February 12, 2019 (NAIROBI) – Rights groups Monday have called on Kenya and South Sudan to investigate into the enforced disappearance of two South Sudanese activists in Nairobi more than two years ago.
Dong Samuel Luak, a prominent South Sudanese lawyer and human rights activist, and Aggrey Idri, a member of the SPLM-IO were kidnapped in the Kenyan capital on January 23 and 24, 2017, respectively.
Despite multiple reports about their arrest by the Kenyan police forces country and deportation to Juba, authorities in the two neighbouring denied any collusion in their disappearance.
On January 17, 2019, a Kenyan High Court ended its 24-month oversight of the police investigation and advised the families to pursue alternative administrative remedies such as filing a complaint with the Internal Police Oversight Authority.
In a joint statement issued on Tuesday, Amnesty International and Human Rights Watch called on the two countries to ensure “effective, transparent, and impartial investigations” into their disappearance, stressing such a decision may lead to a denial of justice.
“The families of Dong Samuel Luak and Aggrey Ezbon Idri have waited patiently for the truth for two years, their lives in limbo,” said Jehanne Henry, associate Africa director at Human Rights Watch.
“But this decision which lets Kenyan police off the hook risks sending this case into oblivion and denying the families justice,” Henry further said.
Kenyan police had already shown no enthusiasm to probe the two cases, triggering the filing of a case before Kenyan justice requesting that the police be ordered to produce Luak and Idri in court.
But the Kenyan judge rejected the claim saying he could not establish that they were in custody and that the police can investigate the matter.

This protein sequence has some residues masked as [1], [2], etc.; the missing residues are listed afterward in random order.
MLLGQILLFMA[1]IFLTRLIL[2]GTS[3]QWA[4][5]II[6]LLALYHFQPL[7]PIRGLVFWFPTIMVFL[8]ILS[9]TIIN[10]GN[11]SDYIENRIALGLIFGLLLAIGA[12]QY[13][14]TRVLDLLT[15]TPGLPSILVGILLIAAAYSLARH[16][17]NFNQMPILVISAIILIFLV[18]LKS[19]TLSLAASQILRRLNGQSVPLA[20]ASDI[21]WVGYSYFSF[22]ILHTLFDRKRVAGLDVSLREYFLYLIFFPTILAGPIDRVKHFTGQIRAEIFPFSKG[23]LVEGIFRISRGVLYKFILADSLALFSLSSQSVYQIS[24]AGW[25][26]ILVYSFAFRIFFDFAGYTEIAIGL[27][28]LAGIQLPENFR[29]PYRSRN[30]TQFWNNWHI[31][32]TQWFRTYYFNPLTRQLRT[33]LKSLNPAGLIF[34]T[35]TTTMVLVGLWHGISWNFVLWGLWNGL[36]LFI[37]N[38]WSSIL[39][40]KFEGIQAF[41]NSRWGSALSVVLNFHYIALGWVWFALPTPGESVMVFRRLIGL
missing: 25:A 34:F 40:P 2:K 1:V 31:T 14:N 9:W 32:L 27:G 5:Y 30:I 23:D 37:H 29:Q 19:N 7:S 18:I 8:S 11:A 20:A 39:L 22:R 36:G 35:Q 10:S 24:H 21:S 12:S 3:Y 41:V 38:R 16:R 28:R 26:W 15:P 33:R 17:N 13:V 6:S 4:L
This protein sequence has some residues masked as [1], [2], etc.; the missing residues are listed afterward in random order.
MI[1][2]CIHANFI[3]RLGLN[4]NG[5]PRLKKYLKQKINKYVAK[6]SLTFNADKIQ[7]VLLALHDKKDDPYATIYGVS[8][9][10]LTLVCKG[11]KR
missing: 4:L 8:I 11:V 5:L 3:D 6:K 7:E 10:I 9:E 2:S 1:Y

However, as the police investigation stalled, their families sought a judicial order to the police to investigate the disappearance. But the police in February 2018, pledged only to keep the case open.
The joint statement underscored that the decision ends any judicial oversight into the police action on the case.
“How long will this charade go on as the families of Luak and Idri continue to languish in agony over their loved ones?” said Joan Nyanyuki, Amnesty International’s Regional Director for East Africa, the Horn and the Great Lakes.
Human Rights Watch and Amnesty International last year said they “had seen both men in National Security Service (NSS) detention in Juba, South Sudan, on January 25 and 26, 2017”.
Recently, James Dak the former spokesperson of the SPLM-IO leader confirmed that he had been illegally deported to Juba as a result of close cooperation between the security organs in Nairobi and Juba.
The two rights groups said the South Sudanese government unwillingness to investigate the disappearance of the two activists “is an abdication of its binding legal obligations, demonstrates total disregard for the men’s fundamental rights, and exacerbates their families’ concerns”.